Circuit Court Judge Sheila O'Brien eventually awarded custody to Granger and granted a divorce. The now ex-husband hired a new attorney, Roza Gossage, to work on his appeal. To prepare herself, Gossage reviewed the tapes of the various hearings and came across these passages. With the court's permission, she had the tape transcribed and asked the court to reopen the custody issue. Storment moved for a temporary restraining order, an injunction and a gag order. The circuit court judge ordered a new trial and denied Storment's motions. Storment appealed and the Illinois Appellate Court held that the conversation between him and Granger was not protected by the attorney-client privilege. In re Marriage of Granger, 197 Ill.App.3d 363, 143 Ill.Dec. 651, 554 N.E.2d 586 (1990). The court held that conversations in which an attorney recommends to his client that the client commit perjury are not protected under the attorney-client privilege. Id., at 375, 143 Ill.Dec. at 659, 554 N.E.2d at 594.

After the divorce proceedings were complete, Judge O'Brien sent a letter to the ARDC together with copies of the transcripts, and the ARDC opened an investigation. Storment responded to the notice of investigation and again raised the defense of attorney-client privilege. The investigation was referred to the ARDC Inquiry Board, and a formal complaint was subsequently filed with the Hearing Board of the ARDC alleging that Storment engaged in conduct he knew to be fraudulent in violation of Rule 7-102(a)(7) of the Illinois Code of Professional Responsibility and participated in the creation of false evidence in violation of Rule 7-102(a)(6) of the Code. Storment raised two defenses before the Hearing Board: the transcript is unreliable and incomplete, and the conversations are privileged. The disciplinary case is still pending before the ARDC.

Storment next filed this suit in district court alleging violations of the Omnibus Crime Control and Safe Street Acts of 1968. 18 U.S.C. § 2520-2521 (Federal Eavesdropping Statute). He sought to enjoin the ARDC from using the tape and any transcript of it. The ARDC filed a motion to dismiss, raising among other things the issue of abstention. The district court granted this motion, holding that because Storment has the opportunity to raise the federal issues in a competent state tribunal and because no bad faith, harassment or other exceptional circumstances dictate to the contrary, the court should abstain from interfering with ongoing state disciplinary proceedings.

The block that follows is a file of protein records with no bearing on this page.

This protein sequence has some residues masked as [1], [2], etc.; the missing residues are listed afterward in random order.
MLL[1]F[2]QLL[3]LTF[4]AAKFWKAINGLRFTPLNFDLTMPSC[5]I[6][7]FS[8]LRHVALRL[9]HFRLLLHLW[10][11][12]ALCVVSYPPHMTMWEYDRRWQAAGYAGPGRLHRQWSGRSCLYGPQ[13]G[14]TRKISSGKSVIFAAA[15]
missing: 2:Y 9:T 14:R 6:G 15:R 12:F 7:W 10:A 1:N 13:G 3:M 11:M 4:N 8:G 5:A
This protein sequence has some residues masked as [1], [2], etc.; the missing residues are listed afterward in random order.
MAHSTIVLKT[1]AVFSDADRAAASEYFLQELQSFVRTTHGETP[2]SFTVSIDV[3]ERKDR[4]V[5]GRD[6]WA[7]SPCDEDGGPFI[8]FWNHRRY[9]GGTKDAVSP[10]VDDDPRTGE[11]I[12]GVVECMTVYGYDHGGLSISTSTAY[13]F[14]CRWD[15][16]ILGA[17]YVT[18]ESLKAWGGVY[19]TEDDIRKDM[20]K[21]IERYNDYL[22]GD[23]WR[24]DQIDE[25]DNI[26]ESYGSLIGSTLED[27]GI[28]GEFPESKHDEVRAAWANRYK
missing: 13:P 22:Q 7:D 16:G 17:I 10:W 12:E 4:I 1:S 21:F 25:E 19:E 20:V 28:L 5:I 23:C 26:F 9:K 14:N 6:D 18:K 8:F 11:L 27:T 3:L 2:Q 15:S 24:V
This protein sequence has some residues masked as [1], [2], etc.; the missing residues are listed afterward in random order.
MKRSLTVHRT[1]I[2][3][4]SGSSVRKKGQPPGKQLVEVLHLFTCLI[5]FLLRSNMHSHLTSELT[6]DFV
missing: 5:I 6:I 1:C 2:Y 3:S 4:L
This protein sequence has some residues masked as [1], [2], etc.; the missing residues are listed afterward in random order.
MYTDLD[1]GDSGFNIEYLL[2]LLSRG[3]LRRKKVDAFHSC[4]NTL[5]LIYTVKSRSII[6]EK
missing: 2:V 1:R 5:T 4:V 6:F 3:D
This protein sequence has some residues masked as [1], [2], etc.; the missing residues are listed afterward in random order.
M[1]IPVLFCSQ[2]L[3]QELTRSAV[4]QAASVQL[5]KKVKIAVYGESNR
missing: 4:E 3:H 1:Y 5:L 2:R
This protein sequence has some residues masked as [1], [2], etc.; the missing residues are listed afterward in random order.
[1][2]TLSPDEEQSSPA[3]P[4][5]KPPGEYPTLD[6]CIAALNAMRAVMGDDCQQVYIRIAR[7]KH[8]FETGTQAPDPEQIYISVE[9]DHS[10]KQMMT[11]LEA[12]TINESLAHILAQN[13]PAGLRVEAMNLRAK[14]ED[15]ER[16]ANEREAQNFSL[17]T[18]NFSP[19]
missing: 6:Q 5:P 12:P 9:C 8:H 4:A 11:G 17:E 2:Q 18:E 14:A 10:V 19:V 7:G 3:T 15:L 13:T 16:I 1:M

The only issue on appeal is whether the district court erred when it chose to abstain from deciding Storment's federal claims while the state disciplinary proceedings are pending. This court reviews a district court's decision to abstain for abuse of discretion. A.G. Edwards Sons v. Public Bldg. Com'n, 921 F.2d 118, 121 (7th Cir. 1990). In Younger v. Harris, 401 U.S. 37, 91 S.Ct. 746, 27 L.Ed.2d 669 (1971), and its progeny, the United States Supreme Court has espoused a strong federal policy against federal-court interference with pending state judicial proceedings absent extraordinary circumstances. This notion of "comity" includes "a proper respect for state functions, a recognition of the fact that the entire country is made up of a Union of separate state governments, and a continuance of the belief that the National Government will fare best if the States and their institutions are left free to perform their separate functions in the separate ways." Id., at 44, 91 S.Ct. at 750.

In Middlesex County Ethics Committee v. Garden State Bar Assoc., 457 U.S. 423, 102 S.Ct. 2515, 73 L.Ed.2d 116 (1982), the Supreme Court set forth the appropriate analysis for determining whether or not Younger requires a district court to abstain from interfering in attorney disciplinary proceedings. The Court held in Middlesex that the question of whether or not to abstain from interfering with state attorney disciplinary proceedings is threefold:

first, do state bar disciplinary hearings within the constitutionally prescribed jurisdiction of the State Supreme Court constitute an ongoing state judicial proceeding; second, do the proceedings implicate important state interests; and third, is there an adequate opportunity in the state proceedings to raise constitutional challenges.

Id., at 432, 102 S.Ct. at 2521 (emphasis in original).

The first inquiry is whether the district court properly concluded that the proceedings against Storment were ongoing state judicial proceedings. Given the elaborate procedure established by the Illinois Supreme Court for disciplining attorneys, including extensive hearings and review by the supreme court, these proceedings are clearly judicial in nature. See Ill.Sup.Ct. Rules 751-776; see also In re Harris, 93 Ill.2d 285, 291-92, 66 Ill.Dec. 631, 633, 443 N.E.2d 557, 559 (1982). For example, under Rule 235 of the Rules of the Attorney Registration and Disciplinary Commission, Storment has the right to file motions regarding defects in the pleadings before the Hearing Board prior to the hearing. Storment can also ask the Illinois Supreme Court to review any issues regarding the tape recording and request that the court enter a supervisory order. See Ill.Sup.Ct. Rule 383.